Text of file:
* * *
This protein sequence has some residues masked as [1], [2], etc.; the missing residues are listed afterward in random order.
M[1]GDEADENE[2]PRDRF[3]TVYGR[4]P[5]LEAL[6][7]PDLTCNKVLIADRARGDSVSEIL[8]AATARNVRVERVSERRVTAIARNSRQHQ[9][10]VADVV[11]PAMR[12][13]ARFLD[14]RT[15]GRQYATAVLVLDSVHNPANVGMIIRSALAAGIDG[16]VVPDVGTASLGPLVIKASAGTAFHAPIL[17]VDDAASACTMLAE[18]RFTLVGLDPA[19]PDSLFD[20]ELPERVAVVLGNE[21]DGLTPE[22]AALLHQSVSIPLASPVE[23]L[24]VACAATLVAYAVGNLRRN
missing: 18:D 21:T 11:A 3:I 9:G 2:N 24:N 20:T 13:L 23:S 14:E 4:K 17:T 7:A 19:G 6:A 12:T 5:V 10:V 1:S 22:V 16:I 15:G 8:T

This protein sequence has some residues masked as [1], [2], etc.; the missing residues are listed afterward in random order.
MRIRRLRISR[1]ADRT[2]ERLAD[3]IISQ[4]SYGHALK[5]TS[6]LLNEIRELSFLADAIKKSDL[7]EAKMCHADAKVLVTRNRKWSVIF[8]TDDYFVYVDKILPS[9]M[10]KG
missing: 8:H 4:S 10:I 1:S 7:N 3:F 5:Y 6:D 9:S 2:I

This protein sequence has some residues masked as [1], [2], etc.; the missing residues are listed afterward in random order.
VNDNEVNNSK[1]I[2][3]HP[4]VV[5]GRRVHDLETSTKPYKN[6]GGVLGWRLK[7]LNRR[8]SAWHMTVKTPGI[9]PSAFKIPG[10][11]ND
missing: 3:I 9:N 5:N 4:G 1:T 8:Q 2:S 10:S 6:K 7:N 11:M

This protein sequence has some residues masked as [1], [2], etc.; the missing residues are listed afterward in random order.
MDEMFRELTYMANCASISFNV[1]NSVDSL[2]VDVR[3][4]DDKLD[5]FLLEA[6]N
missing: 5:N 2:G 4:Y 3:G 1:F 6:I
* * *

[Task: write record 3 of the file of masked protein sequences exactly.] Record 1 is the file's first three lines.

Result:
This protein sequence has some residues masked as [1], [2], etc.; the missing residues are listed afterward in random order.
VNDNEVNNSK[1]I[2][3]HP[4]VV[5]GRRVHDLETSTKPYKN[6]GGVLGWRLK[7]LNRR[8]SAWHMTVKTPGI[9]PSAFKIPG[10][11]ND
missing: 3:I 9:N 5:N 4:G 1:T 8:Q 2:S 10:S 6:K 7:N 11:M